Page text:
Trudi-Ann Tierney: I felt a real need to present a side to Afghanistan that most Australians simply have no idea about. Our concept of the country is shaped by news reports of suicide bombers, women in blue Burqas, and turban wearing, religious fundamentalists sporting long beards. But what I discovered there honestly astounded me.
I worked alongside progressive, intelligent women and men who were truly invested in the future of their country; they are committed to ensuring that the social and political gains that have been made over the past thirteen years are not eroded away or lost altogether.
Television is an important tool for fostering positive change in Afghanistan, particularly in light of the fact that around 85 per cent of the population is illiterate. So a simple soap opera could be used to promote issues such as women's rights, the importance of education and good health.
My team became very adept at making highly entertaining television that also contained constructive messaging. And I guess I really wanted to celebrate and pay tribute to these brave and talented young people.
Question: What was the most difficult part of you role as a writer and producer for Moby Media Group?
Trudi-Ann Tierney: My biggest challenge was finding women willing to appear on television. In the eyes of many Afghans, being an actress is akin to being a sex-worker, and our actresses were often harassed in the streets or threatened by family members.
During auditions, we would elicit assurances from our actresses that their parents and brothers were happy for them to appear on TV…only to have them pull out after three episodes because some distant cousin on the other side of the country had raised some objection to it. Quite often, actresses would just fail to turn up on the day of filming and I routinely stepped in (either wearing a Burqa or with my face turned away from camera) to fill the gaps.
Question: What was the best part of your time in Kabu?
Trudi-Ann Tierney: The expat community in Kabul is very tight knit. Everyone was a little crazy, and we went through some incredibly surreal experiences together. And I have walked away from my time there with life-long friendships.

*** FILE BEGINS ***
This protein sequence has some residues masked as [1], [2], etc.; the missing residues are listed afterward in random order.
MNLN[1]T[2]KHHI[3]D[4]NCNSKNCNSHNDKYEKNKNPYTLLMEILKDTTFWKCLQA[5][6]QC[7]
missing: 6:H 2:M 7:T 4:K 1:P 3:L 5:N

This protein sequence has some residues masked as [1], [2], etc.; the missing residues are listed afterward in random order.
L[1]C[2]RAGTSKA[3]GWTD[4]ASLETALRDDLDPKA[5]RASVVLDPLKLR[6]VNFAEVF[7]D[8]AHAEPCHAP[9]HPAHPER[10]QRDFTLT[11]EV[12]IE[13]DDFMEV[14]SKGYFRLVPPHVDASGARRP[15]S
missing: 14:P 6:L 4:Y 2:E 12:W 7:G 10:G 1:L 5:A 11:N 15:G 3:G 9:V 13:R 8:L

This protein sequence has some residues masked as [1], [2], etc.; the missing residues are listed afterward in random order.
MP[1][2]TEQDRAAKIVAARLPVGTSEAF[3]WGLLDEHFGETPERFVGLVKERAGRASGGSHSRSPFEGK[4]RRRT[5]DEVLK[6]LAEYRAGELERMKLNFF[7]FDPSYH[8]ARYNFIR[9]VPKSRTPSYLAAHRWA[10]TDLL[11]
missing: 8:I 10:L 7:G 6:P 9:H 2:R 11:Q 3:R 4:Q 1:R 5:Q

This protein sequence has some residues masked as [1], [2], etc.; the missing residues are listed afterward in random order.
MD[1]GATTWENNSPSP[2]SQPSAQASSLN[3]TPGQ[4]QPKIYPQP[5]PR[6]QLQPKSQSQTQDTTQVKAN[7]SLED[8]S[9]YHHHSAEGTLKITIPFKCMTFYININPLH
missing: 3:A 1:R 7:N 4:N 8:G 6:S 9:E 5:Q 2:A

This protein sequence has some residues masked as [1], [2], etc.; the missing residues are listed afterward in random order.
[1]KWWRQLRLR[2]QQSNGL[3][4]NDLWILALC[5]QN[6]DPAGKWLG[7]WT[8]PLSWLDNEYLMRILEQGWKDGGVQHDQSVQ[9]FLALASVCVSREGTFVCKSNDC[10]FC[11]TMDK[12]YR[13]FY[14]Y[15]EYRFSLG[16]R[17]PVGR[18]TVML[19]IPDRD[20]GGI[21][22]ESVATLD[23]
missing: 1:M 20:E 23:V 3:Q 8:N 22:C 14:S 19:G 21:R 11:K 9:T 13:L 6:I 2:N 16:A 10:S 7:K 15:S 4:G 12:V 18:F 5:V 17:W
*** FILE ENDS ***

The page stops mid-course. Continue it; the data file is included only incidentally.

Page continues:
But to be honest, it was the hospitality, warmth and great humour of my Afghan work friends that truly buoyed me. We laughed every day, about everything. Making soapies in a war zone is inherently difficult on so many levels, but our ability to chuckle our way through it all kept us sane and functioning.
Question: Can you tell us about your Production Company and upcoming drama series for Papua New Guinea?
Trudi-Ann Tierney: We started up our production company -Put It Out There Pictures' back in 2008. As I said, we had a few promising shows in the works that ultimately didn't pan out, and then Muffy and I both ran off to Afghanistan.
We realise now that the type of work we did in Kabul – mentoring local talent in how to write and produce their own stories for television – is the space we want to continue working in. And since returning to Australia, we have had the great fortune of partnering with ABC International on developing a television drama serial for Papua New Guinea.
There has never been a locally produced drama serial in PNG so in many ways, this project will be even more challenging than the work we undertook in Afghanistan.
We still have considerable ground to cover before we are able to go into production but we're excited by the prospect of producing a show that will be primarily entertaining while also addressing important social issues such as HIV, domestic violence and drug and alcohol abuse.
Interview by Brooke Hunter